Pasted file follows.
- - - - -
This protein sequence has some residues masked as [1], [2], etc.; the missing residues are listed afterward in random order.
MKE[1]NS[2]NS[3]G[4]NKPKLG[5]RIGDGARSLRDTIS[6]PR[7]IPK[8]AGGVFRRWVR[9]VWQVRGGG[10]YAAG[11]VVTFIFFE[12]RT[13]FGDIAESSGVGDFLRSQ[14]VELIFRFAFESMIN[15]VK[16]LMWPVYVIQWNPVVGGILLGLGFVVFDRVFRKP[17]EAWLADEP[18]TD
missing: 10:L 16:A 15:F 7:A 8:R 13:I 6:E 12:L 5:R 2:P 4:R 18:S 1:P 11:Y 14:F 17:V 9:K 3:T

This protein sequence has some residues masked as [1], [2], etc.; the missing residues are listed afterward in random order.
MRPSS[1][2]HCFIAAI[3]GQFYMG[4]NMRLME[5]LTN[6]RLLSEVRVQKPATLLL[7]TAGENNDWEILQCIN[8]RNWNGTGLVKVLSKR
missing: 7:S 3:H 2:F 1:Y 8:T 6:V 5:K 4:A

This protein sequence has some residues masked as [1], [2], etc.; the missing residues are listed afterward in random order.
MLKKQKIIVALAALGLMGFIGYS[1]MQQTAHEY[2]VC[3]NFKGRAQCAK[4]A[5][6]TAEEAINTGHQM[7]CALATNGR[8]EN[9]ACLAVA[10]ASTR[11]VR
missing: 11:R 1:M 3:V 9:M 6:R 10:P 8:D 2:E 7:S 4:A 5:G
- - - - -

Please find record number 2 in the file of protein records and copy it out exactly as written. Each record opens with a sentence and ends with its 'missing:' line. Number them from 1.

This protein sequence has some residues masked as [1], [2], etc.; the missing residues are listed afterward in random order.
MRPSS[1][2]HCFIAAI[3]GQFYMG[4]NMRLME[5]LTN[6]RLLSEVRVQKPATLLL[7]TAGENNDWEILQCIN[8]RNWNGTGLVKVLSKR
missing: 7:S 3:H 2:F 1:Y 8:T 6:V 5:K 4:A